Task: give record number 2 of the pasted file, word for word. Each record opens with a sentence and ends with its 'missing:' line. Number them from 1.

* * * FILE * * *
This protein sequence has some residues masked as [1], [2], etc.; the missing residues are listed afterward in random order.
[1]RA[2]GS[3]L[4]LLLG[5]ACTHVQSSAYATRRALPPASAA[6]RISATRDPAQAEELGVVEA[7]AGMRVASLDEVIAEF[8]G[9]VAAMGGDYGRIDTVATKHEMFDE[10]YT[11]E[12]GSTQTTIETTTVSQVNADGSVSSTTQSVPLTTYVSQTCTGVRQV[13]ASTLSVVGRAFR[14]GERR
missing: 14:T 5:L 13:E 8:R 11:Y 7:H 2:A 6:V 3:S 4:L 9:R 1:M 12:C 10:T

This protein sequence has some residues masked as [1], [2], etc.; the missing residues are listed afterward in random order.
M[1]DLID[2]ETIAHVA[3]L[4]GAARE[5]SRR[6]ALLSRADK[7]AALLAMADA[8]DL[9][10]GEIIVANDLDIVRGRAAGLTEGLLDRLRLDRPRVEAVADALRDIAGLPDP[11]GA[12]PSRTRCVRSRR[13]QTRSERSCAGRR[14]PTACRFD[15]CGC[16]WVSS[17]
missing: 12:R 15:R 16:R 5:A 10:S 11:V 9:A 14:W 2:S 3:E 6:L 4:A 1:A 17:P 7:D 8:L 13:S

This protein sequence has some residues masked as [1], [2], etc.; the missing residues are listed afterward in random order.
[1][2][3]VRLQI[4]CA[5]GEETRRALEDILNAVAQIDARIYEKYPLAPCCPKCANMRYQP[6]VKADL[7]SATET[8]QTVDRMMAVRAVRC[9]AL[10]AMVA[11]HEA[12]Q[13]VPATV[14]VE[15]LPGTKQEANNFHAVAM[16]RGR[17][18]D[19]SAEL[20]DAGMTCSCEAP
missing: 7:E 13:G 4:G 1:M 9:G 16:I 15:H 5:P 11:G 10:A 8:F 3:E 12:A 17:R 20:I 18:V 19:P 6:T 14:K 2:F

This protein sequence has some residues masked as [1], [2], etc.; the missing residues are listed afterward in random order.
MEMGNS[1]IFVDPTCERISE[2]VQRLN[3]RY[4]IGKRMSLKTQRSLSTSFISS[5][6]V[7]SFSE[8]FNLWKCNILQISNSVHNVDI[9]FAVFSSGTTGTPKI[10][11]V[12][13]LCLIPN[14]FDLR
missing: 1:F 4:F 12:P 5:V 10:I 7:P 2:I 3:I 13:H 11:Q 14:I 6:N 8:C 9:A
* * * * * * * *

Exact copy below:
This protein sequence has some residues masked as [1], [2], etc.; the missing residues are listed afterward in random order.
M[1]DLID[2]ETIAHVA[3]L[4]GAARE[5]SRR[6]ALLSRADK[7]AALLAMADA[8]DL[9][10]GEIIVANDLDIVRGRAAGLTEGLLDRLRLDRPRVEAVADALRDIAGLPDP[11]GA[12]PSRTRCVRSRR[13]QTRSERSCAGRR[14]PTACRFD[15]CGC[16]WVSS[17]
missing: 12:R 15:R 16:R 5:A 10:S 11:V 9:A 14:W 2:S 3:E 6:L 4:A 1:A 17:P 7:D 8:L 13:S